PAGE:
How Republicans Can Fix American Health Care

The bills before Congress get it wrong—what’s needed is incremental reform in a conservative direction.

Mike Blake / Reuters

The Senate health-care bill is not definitively dead, but it’s unmistakably ailing—and the prognosis is not promising.

The prognosis was never promising. All the various Republican health-care proposals circulated since 2010 would remove health-insurance coverage from tens of millions of people, many of them the GOP’s most loyal voters. Look for example at the dilemma facing Kentucky’s Rand Paul.

Four hundred and forty thousand Kentuckians have gained coverage under the ACA; Kentucky’s uninsured rate tumbled from 20 percent in 2013 to 7.5 percent in 2015.

Even more strikingly, it is Kentucky’s Appalachian Southeast that has seen the biggest gains from the ACA. And it so happens that southeastern Kentucky voted more staunchly for Paul’s 2016 reelection than did any other section of the state.

Paul won 76.6 percent of the vote in Clay County, where 15.6 percent of the total population has gained coverage via the ACA’s Medicaid expansion. He won 81.5 percent of the vote in Jackson County, where 15.1 percent owe their Medicaid to the ACA. He won 84 percent in Leslie County, where 18 percent would lose Medicaid if Obamacare were repealed.

Senator Paul resolved his dilemma in a shrewd way: He spoke to ensure that he kept his standing as the purest of the ideologically pure—and acted to ensure that the white poor of southeastern Kentucky retained their Medicaid coverage.

Other Republican senators found their own excuses to arrive at the same result for their own states. It’s generally reckoned that half the people who gained coverage under the Affordable Care Act did so via Medicaid expansion. The Republican ACA alternative would undo that expansion. Unlike the many regulatory changes Republicans had in mind, such a stripping away of an existing benefit is easy to understand—and a natural target for political payback. No surprise then that the senators flinched.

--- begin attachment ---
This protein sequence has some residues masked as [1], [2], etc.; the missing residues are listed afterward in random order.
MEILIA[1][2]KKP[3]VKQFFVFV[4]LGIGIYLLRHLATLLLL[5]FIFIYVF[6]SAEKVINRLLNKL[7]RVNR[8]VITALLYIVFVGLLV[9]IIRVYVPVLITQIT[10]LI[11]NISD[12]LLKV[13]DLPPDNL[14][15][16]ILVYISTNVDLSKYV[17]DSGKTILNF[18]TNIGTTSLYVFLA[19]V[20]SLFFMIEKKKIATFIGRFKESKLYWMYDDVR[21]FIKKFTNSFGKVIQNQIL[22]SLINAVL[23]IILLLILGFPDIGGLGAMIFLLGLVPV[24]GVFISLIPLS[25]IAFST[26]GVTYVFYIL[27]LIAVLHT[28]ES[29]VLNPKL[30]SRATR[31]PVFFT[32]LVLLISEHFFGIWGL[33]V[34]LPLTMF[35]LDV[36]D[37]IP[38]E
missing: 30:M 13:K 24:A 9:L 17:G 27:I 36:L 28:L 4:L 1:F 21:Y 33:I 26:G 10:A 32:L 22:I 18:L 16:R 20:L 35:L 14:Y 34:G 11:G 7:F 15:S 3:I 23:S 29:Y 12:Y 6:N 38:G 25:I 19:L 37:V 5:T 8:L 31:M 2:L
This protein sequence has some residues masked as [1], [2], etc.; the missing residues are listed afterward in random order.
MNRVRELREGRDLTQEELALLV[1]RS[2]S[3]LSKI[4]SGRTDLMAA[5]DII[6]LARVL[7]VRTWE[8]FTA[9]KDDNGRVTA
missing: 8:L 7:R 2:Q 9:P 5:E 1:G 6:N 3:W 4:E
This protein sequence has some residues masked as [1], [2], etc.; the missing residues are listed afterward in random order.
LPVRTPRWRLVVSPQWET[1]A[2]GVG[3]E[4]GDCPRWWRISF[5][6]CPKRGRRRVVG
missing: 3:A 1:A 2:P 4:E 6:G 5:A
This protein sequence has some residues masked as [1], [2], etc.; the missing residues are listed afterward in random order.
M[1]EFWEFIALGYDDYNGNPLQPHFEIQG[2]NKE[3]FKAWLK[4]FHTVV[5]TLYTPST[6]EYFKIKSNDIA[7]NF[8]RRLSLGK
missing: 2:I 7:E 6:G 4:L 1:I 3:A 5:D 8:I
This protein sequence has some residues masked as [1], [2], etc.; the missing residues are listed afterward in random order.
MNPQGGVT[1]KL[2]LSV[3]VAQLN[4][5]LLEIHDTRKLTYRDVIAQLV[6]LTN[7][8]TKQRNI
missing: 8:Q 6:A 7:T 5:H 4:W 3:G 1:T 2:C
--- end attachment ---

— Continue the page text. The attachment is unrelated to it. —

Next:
What Republicans have been trying to do all this year is both impressively bold and bizarrely futile. Democratic societies almost never repeal major social insurance programs. The very rare exceptions—like the catastrophic care supplement to Medicare enacted in the last year of the Reagan administration and repealed the following year—are pulled up before they sink deep roots. The determination of Republicans to invest so much time and energy in a doomed struggle represents a certain kind of idealism, but not the kind of idealism on which a governing majority can be constructed. To quote something I wrote after the House GOP fumbled its first vote on ACA repeal-and-replace:

In that third week in March in 2010, America committed itself for the first time to the principle of universal (or near universal) health-care coverage. That principle has had seven years to work its way into American life and into the public sense of right and wrong. It’s not yet unanimously accepted. But it’s accepted by enough voters—and especially by enough Republican voters—to render impossible the seven-year Republican vision of removing that coverage from those who have gained it under the Affordable Care Act. Paul Ryan still upholds the right of Americans to “choose” to go uninsured if they cannot afford to pay the cost of their insurance on their own. His country no longer agrees.

Which is how we got to where we are now.